Ten companies count on one top product to supply a major chunk of their sales, the business news site Quartz calculates. And several of those are either anticipating some serious pain from a near-term patent expiration or already suffering from competition.
With oral rivals lurking for Rebif, the leading drug from Merck KGaA, the good news for the German pharma is that the news isn't that bad.
It's no secret that when serial acquirer and cost-cutting enthusiast Valeant takes over a company, layoffs are on the way. And for Dendreon, the bankrupt Seattle biotech whose assets the Canadian snatched up last month, they've already begun.
The U.K.'s cost-effectiveness watchdogs gave a thumbs up to Gilead Sciences' combo hepatitis C pill Harvoni, despite its £39,000 price, or about $58,000. The pill combines Gilead's new blockbuster hep C drug Sovaldi with another antiviral, ledipasvir, and has delivered impressive cure rates.
What's going to save Novartis' reputation in Japan? Science, says CEO Joe Jimenez, a week after the government suspended his Japanese unit for failure to report side effects.
Top hospitals are still irate about Genentech's decision to move its best-selling cancer drugs to specialty distributors. And they're not giving up on persuading the company to change back.
It's been less than a week since Mylan completed its deal with Abbott, scooping up a large chunk of the Illinois company's overseas generics business. But CEO Heather Bresch is already hinting at another big transaction.
Interim results are in from Amgen's head-to-head trial between its blood cancer drug Kyprolis and Takeda's Velcade, and things are looking good for the California biotech. Twice as good as they are for Takeda, in fact, when it comes to progression-free survival.
The Obama administration is already working with nursing homes to reduce inappropriate use of antipsychotic meds such as Seroquel, Risperdal and Zyprexa. But federal investigators now say officials need to focus on overuse in dementia patients.
The promises are coming home to roost for AstraZeneca CEO Pascal Soriot. Or so reports The Sunday Times, which says the U.K.-based company is once again under pressure to put Soriot's bonus pay on the line for the big goals he touted in defending against Pfizer's $100 billion takeover bid last year.
A Teva plant in Pennsylvania and hundreds of jobs have been spared the ax that the Israeli company has been swinging left and right as it cuts costs in the face of patent cliff issues. Instead, a family-owned business from New Jersey will acquire the Sellersville facility along with about two dozen drugs that are manufactured there.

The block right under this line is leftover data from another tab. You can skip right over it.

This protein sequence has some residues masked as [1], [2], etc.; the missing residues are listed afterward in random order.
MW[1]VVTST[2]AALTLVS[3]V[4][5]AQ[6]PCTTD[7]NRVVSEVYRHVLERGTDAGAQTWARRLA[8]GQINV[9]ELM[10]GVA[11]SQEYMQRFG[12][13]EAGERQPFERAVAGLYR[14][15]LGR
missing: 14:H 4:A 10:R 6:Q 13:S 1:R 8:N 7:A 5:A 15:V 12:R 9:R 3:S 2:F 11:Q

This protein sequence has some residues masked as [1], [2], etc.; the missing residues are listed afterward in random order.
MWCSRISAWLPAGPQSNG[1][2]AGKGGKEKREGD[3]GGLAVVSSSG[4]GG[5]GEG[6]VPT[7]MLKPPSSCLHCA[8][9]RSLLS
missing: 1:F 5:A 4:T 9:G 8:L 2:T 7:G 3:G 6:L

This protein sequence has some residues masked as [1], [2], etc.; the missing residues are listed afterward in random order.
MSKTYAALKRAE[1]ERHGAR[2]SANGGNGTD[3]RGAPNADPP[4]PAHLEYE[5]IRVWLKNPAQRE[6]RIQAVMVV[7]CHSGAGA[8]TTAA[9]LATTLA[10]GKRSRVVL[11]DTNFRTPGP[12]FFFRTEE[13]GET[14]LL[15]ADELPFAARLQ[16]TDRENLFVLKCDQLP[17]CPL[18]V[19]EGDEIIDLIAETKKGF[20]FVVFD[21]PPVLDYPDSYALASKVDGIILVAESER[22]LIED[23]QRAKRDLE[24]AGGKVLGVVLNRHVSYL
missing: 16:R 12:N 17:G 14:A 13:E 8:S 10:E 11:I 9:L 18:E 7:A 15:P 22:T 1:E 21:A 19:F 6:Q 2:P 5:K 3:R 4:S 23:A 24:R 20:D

GlaxoSmithKline and Novartis have finally closed the multibillion-dollar asset swap that's sending GSK's oncology portfolio to Switzerland in exchange for most of the latter's vaccines unit. Now, all eyes will be on the British pharma giant, who industry watchers agree has more to prove after exiting the fast-growing cancer field.
Novartis has been rubbing its hands together in anticipation of taking over GlaxoSmithKline's cancer portfolio. Now it can. The two drug giants wrapped up their big sale-and-swap, putting Novartis in charge of GSK oncology meds, from Arzerra to Votrient.
Pfizer and Novartis have snagged a nod from the CDC's Advisory Committee on Immunization Practices for their recently approved meningitis B vaccines. There's just one problem: It doesn't cover nearly as large a population as the pharma giants would like.
Bayer said earlier this week that it would be counting on eye blockbuster Eylea to provide some serious sales growth in 2015, and now, it has a new indication the company hopes can help it get there.
Not only did Sanofi snag an EU recommendation for its Lantus follow-up drug Toujeo just two days after the FDA approved it, but regulators in Europe also gave the drug a bit of a kiss that the FDA did not. They noted that it is better at preventing low blood sugars.
Tax inversion deals are not the only trick Big Pharma has up its sleeve to avoid steep U.S. taxes. Gilead Sciences is booking profits overseas in low-tax countries to take home more profits for its blockbuster hep C drug Sovaldi.
2014 was a tough year for GlaxoSmithKline. Its revenues and profits were off significantly. Its operating profit was off nearly 50% in pounds--and, as it turns out, so was CEO Andrew Witty's pay. In fact he took a 46% whack to his compensation.
Bayer's new pharma launches may be soaring, but that wasn't enough to help the German drugmaker meet analysts' profit estimates for Q4. For 2015, the company expects bigger things--but as it moves forward with plans to bid farewell to its plastics unit and competition ramps up for its best-sellers, its consumer health division will need to start pulling its weight.
GlaxoSmithKline says Sir Philip Hampton is free to take the reins in May.